We have written on this topic for years, and the antagonism between the two sides (for and against) remains strong.  However, there is now more than sufficient evidence and science of the efficacy of using MAT as useful tool to jumpstart many people’s recovery, and to sustain in long into sober living.

DOJ: Denying Services to Persons on MAT Violates ADA

On Thursday, May 10,2018, the US Department of Justice announced that it had reached a settlement agreement with Charlwell House, a skilled nursing facility in Norwood, Massachusetts, to resolve allegations that the facility violated Title III of the Americans with Disabilities Act (ADA) by refusing to accept a patient because they were being treated for Opioid Use Disorder (OUD).

Charlwell House is a 124-bed health and rehabilitation center that provides skilled nursing services and rehabilitation programs. According to a complaint filed with the United States Attorney’s Office, an individual seeking admission for treatment at Charlwell House was denied because they were being treated with Suboxone, a medication used to treat OUD. Individuals receiving treatment for OUD are generally considered disabled under the ADA, which among other things prohibits private healthcare providers from discriminating on the basis of disability.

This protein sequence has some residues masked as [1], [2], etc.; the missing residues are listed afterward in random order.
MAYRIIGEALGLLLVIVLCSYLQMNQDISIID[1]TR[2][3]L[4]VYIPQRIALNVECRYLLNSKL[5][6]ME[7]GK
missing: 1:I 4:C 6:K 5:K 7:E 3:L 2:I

According to DOJ: “Our office is committed to protecting the rights of people with disabilities, which includes those in treatment for an Opioid Use Disorder,” said United States Attorney Andrew E. Lelling. “The number one enforcement priority of my office is addressing Massachusetts’ opioid crisis. Overdoses killed more than 2,000 individuals in Massachusetts last year alone. As Massachusetts faces this overdose epidemic, now more than ever, individuals in recovery must not face discriminatory barriers to treatment. We appreciate the cooperation that Charlwell House has offered throughout our investigation.”